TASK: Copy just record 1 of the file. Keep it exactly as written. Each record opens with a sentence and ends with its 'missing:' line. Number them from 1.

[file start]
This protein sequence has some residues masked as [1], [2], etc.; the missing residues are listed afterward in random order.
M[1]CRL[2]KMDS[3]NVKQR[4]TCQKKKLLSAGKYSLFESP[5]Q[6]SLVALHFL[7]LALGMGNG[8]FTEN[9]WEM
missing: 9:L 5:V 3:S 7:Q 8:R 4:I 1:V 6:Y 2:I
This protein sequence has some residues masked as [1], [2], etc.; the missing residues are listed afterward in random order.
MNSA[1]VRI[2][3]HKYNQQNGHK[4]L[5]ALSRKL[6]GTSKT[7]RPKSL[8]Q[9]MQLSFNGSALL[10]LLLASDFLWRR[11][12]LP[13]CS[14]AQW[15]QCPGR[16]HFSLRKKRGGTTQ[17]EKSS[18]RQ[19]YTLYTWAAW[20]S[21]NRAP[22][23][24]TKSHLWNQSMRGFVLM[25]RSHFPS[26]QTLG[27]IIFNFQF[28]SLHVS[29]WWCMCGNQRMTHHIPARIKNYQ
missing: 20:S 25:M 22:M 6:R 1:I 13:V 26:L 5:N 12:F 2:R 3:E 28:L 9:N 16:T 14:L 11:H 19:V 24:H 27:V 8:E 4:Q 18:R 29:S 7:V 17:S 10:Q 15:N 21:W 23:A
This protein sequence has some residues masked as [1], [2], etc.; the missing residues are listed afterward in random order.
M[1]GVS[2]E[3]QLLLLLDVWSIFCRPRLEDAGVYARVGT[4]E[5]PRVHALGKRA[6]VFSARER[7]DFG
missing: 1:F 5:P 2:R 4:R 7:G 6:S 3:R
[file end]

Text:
This protein sequence has some residues masked as [1], [2], etc.; the missing residues are listed afterward in random order.
M[1]CRL[2]KMDS[3]NVKQR[4]TCQKKKLLSAGKYSLFESP[5]Q[6]SLVALHFL[7]LALGMGNG[8]FTEN[9]WEM
missing: 9:L 5:V 3:S 7:Q 8:R 4:I 1:V 6:Y 2:I